Friday, July 20, 2012

Good News: Courts Dismissing Challenges To ACA Contraceptive Rule

Sarah Lipton-Lubet at the ACLU Blog of Rights:


Just one day after a federal court in Nebraska threw out a lawsuit brought by seven anti-Affordable Care Act attorneys general, a federal court in D.C. did the same in a case filed by a religiously affiliated college. On Wednesday, a federal judge dismissed the lawsuit filed by Belmont Abbey College (the first of the two dozen challenges to the birth control rule).

This isn’t the first time that Belmont Abbey College has thumbed its nose at federal laws designed to stop discrimination against women in health care.  In 2009, the Equal Employment Opportunity Commission concluded that the College was discriminating against its employees based on their gender because it withheld coverage for prescription birth control, which only women use, while providing insurance coverage for other prescription drugs. But as far as we know, the college is still resisting the EEOC’s decision and has yet to come into compliance. So it came as no surprise when it challenged the administration’s contraception rule, despite the fact that the rule is on solid legal footing, while the college’s claims are bogus.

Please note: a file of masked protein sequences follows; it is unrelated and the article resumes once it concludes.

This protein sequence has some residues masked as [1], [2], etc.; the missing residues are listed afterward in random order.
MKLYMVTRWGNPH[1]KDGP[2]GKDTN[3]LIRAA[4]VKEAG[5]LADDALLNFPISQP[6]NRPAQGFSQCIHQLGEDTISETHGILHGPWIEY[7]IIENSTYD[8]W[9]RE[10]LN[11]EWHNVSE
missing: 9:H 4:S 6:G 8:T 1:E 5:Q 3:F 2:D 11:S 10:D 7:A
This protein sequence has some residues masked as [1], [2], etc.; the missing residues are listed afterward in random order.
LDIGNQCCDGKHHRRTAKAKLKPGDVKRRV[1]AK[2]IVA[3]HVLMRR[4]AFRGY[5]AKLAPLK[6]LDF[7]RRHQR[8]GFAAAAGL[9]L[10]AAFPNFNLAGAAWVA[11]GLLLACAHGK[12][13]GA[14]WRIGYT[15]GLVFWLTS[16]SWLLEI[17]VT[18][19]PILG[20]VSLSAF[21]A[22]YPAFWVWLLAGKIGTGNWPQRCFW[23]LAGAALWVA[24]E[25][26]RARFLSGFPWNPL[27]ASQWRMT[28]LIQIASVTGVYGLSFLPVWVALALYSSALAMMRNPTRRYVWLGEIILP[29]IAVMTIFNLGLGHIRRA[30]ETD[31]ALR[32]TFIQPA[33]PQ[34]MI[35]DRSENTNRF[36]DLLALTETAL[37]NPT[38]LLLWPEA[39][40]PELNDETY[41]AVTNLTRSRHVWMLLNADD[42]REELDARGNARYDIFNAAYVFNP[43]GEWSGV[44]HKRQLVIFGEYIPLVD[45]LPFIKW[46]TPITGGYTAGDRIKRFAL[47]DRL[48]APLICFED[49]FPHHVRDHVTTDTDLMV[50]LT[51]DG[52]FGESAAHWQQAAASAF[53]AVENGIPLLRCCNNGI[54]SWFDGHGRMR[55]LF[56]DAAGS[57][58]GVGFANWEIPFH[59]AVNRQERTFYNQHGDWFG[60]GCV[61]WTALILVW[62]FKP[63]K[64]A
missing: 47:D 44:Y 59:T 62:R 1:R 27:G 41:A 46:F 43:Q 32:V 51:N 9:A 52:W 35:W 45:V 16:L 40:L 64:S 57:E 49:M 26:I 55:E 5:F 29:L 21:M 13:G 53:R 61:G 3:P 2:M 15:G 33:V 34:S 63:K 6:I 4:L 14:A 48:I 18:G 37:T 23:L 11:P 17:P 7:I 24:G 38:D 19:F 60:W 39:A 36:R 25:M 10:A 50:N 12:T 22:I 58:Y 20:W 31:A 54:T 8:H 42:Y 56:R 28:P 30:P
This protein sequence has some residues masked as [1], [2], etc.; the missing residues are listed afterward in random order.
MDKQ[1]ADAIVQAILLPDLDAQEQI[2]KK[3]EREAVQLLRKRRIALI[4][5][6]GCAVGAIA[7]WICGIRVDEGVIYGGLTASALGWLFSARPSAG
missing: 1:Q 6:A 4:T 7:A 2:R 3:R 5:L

If Belmont Abbey had its way, as jams pointed out in comments a couple of days ago, its male employees could still get their Viagra, but its female employees would be deprived of birth control.

If this is intended by the College as civil disobedience, it's a damned poor example: it forces people who don't hold the expressed opinion to put themselves at personal risk for that opinion. I propose that the College be assessed a small fine, starting at, say, $5.00 a day the first day, doubling every day until they come into compliance. Ultimately, the fact is that ACA is the law, and we don't get to decide which laws we obey and which we ignore, without incurring penalties.

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